why no parties in colonial america?
pfink at albanylaw.edu
Mon Oct 13 17:04:57 PDT 2008
There were some factions -- the Morristes in NY for example; but the politics wer "incomplete" in the sense that the people did not in fact have autonomy; royal governors intervened and manipulated politics. The base for voting was also quite small in many places; Religion, wealth, race all limited voting in many places. If elites run things then the very issues are you are asking about -- self interst -- may be shared by all those in the political process. Thus parties are not needed but factions emerge on particular issues; much of colonial poitics was about the personal, rather than about issues or ideology.
On Oct 13, 2008, at 12:29 PM, Sean Wilson wrote:
> ... anyone have any thoughts about why political parties would not
> have naturally developed in colonial America when colonists were
> voting for their lower house? I'm aware of the sociological and
> cultural reasons against parties in that time period, but what I am
> wondering is -- why did that stuff work? I mean, if there were
> political stakes involved during the era of benign neglect, and if
> rationality (self interest) is what it is, why wouldn't the colonial
> political marketplace have organized itself around forces that
> competed for selfishness?
> The only thing I can think of is that American political psychology
> at that time inherited its party id from England, and that everyone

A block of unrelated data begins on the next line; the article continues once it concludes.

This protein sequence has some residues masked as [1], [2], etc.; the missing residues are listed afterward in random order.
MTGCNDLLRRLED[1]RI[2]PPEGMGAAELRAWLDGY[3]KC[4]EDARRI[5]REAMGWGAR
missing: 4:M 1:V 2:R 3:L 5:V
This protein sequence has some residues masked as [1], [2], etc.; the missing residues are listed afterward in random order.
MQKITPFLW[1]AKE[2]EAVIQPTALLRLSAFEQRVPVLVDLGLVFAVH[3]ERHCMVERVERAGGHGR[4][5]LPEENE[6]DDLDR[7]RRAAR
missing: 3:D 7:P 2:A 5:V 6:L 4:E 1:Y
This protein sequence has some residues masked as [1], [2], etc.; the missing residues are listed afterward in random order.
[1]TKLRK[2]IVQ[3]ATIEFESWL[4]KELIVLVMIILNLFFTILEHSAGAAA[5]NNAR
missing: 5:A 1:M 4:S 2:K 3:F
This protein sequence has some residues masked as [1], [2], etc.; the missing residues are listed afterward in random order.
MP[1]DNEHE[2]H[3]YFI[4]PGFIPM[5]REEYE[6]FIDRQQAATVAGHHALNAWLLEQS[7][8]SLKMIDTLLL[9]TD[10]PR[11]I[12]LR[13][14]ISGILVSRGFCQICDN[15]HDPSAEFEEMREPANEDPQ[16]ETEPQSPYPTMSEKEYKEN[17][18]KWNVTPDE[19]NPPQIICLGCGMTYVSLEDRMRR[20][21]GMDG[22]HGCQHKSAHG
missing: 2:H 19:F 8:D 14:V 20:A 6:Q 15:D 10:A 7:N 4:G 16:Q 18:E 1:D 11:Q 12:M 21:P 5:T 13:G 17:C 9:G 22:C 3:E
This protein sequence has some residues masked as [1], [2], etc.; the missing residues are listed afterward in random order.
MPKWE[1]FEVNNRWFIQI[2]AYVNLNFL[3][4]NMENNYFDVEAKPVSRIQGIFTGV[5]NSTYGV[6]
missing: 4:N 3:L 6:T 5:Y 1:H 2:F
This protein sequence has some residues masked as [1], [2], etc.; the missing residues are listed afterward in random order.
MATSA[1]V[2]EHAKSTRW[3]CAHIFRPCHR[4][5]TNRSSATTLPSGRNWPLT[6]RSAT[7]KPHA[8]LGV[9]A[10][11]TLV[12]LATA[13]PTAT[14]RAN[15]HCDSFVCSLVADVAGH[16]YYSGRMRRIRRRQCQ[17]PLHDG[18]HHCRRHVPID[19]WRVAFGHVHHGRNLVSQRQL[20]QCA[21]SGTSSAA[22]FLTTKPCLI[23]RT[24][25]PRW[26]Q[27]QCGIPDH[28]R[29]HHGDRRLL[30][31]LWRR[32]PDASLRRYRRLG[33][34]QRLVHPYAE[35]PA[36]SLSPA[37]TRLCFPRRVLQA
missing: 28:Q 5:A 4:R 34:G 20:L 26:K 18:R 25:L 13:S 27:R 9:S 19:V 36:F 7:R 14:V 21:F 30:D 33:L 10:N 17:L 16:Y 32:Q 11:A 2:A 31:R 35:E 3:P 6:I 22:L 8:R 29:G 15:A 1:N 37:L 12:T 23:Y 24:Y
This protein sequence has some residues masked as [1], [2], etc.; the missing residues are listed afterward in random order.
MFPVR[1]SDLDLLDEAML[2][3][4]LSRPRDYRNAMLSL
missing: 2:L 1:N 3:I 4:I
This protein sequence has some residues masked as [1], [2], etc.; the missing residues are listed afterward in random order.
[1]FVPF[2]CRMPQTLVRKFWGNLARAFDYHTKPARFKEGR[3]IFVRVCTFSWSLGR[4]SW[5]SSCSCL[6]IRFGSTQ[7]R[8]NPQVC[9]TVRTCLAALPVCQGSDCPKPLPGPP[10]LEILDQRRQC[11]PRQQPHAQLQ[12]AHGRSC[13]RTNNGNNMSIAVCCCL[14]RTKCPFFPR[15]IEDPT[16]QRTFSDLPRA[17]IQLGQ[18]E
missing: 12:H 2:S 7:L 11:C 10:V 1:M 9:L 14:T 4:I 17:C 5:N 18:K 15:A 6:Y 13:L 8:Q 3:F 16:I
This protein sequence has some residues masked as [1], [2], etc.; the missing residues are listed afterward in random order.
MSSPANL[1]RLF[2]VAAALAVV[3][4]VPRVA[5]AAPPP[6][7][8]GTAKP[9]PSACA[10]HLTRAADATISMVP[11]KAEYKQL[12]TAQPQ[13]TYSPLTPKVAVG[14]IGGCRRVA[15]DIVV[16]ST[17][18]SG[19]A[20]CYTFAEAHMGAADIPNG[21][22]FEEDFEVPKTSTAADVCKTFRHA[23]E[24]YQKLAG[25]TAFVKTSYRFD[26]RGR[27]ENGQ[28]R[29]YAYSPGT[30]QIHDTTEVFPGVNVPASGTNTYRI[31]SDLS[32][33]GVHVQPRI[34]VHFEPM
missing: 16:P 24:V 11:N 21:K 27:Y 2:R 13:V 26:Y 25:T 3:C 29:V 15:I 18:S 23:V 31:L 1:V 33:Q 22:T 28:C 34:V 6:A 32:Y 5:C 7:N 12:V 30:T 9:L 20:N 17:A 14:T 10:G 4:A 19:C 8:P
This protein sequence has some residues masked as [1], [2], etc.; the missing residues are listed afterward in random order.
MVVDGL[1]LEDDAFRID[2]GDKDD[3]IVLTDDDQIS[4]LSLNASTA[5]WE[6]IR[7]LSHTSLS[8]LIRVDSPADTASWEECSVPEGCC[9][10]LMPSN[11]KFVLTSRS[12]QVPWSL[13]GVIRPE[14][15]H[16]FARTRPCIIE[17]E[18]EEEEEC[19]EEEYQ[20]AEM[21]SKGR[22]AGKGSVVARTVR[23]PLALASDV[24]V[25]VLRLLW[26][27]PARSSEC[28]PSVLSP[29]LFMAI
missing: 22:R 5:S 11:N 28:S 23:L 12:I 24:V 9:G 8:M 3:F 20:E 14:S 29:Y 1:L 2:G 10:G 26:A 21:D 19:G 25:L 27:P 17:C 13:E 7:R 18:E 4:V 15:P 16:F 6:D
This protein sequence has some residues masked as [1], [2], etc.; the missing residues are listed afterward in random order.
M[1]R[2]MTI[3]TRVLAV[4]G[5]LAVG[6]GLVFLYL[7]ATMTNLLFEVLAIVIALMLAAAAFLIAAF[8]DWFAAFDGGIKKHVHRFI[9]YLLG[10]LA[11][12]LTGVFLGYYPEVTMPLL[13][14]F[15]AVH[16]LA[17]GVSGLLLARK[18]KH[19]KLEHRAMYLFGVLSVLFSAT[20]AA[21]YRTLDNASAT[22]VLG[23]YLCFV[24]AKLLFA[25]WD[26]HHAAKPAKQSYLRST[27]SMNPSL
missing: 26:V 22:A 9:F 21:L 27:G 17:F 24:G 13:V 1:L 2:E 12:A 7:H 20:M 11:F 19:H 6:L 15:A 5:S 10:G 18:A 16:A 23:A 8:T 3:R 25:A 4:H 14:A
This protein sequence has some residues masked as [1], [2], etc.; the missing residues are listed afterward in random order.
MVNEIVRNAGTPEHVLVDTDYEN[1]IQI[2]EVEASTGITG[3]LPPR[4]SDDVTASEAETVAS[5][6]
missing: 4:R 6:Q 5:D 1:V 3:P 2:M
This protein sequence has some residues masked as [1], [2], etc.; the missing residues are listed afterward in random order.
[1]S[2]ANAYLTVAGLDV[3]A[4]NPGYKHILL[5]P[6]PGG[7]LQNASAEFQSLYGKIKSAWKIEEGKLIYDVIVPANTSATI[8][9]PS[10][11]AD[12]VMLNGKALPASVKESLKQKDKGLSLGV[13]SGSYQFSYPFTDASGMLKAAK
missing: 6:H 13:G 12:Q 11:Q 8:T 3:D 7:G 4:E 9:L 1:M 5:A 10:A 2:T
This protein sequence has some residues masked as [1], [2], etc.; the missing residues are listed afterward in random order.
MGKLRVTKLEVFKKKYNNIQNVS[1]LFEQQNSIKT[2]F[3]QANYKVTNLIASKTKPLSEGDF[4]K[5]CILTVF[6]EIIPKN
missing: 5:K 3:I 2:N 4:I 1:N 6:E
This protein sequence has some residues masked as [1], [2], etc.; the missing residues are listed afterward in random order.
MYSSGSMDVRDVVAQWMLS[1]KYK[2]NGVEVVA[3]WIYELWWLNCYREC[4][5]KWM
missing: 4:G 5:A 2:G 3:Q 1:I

> would have been considered Whig. This, along with the stuffy social
> stratification and the classical education, made any further
> specification of parties disfavored. And so instead of a party-
> centric politics, you have only an "issue specific" kind of politics
> develop. That is, the colonists would frequently petition their
> lower house for redress of a particular issue. (Or riot if the taxes
> were too much).
> But I still wonder why in any particular colony there would not
> have naturally developed men of clientele A versus men of clientele
> B when trying to get into the lower house. Is it because voting
> prior to 1776 was not that widespread? I have assumed it was equal
> to what it was in England after the glorious revolution (roughly 1/4
> to 1/5th of the adult male population). Surely this would support a
> party dynamic
> Of course, now I wonder: is my premise wrong? Were there loose
> political societies that performed the party (yin-yang) function?
> Did fraternities like the Masons perform some of these functions
> (compared to other groups)?
> yours confused and appreciative.
> Dr. Sean Wilson, Esq.
> Assistant Professor
> Wright State University
> New Website: http://seanwilson.org
> SSRN papers: http://ssrn.com/author=596860
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pfink at albanylaw.edu
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